January 4, 2001
Cirrus replacement has more powerful V6 engine
Remember the Dodge Stratus, Plymouth Breeze, and Chrysler Cirrus? These three very similar Chrysler mid-sized sedans were first introduced in 1995. When the Stratus and Breeze were discontinued in 2000, the Cirrus carried on until this year when it was replaced by the new Sebring sedan which uses the same basic platform as the Cirrus, but has new exterior and interior styling, and a new, optional V6 engine.
The 2001 Sebring sedan closely resembles the restyled 2001 Sebring Coupe (which is actually a completely different car built by Mitsubishi) and the Sebring convertible. All three cars now belong to the ‘Sebring family’ of mid-sized Chrysler cars.
“We wanted the all-new appearance of the Sebring sedan to create a stronger Chrysler family identity and increase its prominence in the mid-size sedan segment,” said Joe Dehner, Senior Manager of Interior and Exterior Design, at the vehicle’s introduction. Dehner said the design of the Sebring sedan was influenced by European sedans but retained the ‘cab forward’ proportions of the Cirrus and Chrysler’s styling cues.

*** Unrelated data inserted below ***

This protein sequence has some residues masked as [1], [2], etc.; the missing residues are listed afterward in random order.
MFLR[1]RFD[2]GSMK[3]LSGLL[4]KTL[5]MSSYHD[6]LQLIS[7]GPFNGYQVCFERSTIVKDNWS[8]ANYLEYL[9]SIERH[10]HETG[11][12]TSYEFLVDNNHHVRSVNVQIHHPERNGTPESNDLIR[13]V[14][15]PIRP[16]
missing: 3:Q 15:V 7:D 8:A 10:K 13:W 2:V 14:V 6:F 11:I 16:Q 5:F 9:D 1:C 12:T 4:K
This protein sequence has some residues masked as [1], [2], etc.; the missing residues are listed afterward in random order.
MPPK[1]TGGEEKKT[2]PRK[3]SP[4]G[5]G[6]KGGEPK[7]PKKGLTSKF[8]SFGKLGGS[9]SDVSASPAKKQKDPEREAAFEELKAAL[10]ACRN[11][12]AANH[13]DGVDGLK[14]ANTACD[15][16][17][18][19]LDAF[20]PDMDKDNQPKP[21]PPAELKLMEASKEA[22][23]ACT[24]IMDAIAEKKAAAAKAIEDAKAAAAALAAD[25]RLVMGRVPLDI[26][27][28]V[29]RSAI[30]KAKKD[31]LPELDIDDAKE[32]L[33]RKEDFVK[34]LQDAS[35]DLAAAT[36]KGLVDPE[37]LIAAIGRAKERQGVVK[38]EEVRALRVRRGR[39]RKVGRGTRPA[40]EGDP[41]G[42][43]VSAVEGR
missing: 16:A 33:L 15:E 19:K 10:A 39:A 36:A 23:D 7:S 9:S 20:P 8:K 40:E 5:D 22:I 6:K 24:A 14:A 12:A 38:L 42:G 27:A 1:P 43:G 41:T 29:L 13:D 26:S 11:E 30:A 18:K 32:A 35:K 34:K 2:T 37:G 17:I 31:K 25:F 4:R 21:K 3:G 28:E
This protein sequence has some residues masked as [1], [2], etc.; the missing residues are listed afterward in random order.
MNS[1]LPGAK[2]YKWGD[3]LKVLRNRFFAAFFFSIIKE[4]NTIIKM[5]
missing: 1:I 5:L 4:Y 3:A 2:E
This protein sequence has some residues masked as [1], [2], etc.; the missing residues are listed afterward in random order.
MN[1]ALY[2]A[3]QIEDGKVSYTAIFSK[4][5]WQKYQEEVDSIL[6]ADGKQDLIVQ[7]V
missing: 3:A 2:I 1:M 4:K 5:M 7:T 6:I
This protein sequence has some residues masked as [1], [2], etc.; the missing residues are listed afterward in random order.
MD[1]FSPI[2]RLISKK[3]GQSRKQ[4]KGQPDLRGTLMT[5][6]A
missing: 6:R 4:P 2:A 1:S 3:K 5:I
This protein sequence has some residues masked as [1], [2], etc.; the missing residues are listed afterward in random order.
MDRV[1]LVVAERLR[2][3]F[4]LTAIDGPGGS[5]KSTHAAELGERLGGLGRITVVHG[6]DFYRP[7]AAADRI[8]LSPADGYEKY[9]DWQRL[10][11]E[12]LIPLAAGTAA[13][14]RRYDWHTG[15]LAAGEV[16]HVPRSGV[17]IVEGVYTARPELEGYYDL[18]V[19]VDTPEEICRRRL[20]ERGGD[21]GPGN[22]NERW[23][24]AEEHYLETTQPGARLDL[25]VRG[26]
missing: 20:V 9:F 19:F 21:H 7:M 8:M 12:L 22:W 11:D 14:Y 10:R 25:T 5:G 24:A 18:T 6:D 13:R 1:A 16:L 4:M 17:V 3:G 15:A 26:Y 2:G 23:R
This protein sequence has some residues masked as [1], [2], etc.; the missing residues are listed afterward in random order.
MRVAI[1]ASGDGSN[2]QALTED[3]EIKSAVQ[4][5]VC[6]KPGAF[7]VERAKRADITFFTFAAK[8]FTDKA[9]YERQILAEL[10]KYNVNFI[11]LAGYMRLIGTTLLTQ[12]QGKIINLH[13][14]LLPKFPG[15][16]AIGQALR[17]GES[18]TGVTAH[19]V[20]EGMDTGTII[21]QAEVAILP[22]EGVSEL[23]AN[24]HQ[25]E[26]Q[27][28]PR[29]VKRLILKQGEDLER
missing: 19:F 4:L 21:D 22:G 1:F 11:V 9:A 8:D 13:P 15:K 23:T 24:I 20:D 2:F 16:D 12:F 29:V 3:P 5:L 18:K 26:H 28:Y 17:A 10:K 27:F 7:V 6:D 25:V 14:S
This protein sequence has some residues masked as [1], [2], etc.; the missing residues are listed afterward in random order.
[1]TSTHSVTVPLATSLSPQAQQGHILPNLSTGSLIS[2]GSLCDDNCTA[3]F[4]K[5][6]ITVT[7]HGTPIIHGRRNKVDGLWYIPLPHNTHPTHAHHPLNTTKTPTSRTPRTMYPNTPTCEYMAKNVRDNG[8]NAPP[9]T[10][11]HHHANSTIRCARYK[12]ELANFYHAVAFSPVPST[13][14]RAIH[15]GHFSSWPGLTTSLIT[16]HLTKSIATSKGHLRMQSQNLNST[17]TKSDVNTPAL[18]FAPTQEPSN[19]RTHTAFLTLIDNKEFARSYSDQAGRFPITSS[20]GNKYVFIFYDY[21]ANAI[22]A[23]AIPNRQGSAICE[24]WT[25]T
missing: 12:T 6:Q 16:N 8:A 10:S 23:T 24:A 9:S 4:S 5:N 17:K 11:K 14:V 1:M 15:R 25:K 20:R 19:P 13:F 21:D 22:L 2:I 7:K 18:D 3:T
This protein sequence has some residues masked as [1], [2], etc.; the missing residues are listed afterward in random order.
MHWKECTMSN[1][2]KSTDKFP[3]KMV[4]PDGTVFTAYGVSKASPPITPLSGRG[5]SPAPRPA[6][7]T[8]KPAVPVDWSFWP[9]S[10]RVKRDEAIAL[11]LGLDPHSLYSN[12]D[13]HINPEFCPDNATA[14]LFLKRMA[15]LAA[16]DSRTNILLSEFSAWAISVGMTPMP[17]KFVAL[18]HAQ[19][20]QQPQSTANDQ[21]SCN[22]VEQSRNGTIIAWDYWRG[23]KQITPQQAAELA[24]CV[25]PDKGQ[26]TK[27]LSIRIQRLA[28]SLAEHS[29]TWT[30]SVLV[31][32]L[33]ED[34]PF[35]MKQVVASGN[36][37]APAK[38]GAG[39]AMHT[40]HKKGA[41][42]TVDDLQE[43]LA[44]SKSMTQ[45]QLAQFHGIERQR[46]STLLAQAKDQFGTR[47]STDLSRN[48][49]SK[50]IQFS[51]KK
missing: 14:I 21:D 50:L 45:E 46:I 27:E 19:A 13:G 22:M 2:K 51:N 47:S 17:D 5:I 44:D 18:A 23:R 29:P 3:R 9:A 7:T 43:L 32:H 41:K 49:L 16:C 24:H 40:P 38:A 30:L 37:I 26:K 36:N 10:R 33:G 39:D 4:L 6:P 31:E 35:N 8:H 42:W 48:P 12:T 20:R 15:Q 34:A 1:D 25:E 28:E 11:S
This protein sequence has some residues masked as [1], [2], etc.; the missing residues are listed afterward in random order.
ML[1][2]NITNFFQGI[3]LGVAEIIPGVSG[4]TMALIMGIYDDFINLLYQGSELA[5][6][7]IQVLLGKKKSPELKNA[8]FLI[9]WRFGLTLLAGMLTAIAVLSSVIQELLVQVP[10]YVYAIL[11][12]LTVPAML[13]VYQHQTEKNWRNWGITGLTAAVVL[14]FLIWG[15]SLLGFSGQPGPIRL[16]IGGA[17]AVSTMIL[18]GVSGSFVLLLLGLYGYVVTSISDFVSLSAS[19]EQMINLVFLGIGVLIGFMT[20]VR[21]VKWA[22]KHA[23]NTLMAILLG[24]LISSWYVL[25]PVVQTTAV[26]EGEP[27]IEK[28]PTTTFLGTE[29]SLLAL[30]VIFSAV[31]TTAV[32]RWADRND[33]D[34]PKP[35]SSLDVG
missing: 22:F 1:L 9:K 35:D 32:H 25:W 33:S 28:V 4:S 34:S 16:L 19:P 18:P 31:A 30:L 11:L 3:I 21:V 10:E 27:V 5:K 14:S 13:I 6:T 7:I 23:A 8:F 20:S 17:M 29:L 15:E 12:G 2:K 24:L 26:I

The 2001 Sebring sedan has a longer, pointier nose than the Cirrus, larger headlamps that are 25% brighter, and a higher rear tail with larger tailights. Its oval grille with ‘eggcrate’ slats and chrome surround trim was first seen on the 1998 Chrysler Concorde, and is similar to the grilles of the 2001 Sebring Coupe and Convertible models.
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Compared to the Cirrus, the 2001 Sebring sedan is 120 mm (4.7 in.) longer, 10 mm (0.4 in) narrower, and 20 mm (0.8 in.) taller. Its wheelbase is unchanged from the Cirrus so most of its extra length is in the front and rear overhangs which don’t contribute to any extra cabin space. However, like the Cirrus, the Sebring’s ‘cab-forward’ design provides an unusually long passenger cabin for this size of car, and the Sebring remains as roomy as the Cirrus, particularly for rear passengers. The trunk too, remains huge: 16.0 cubic feet.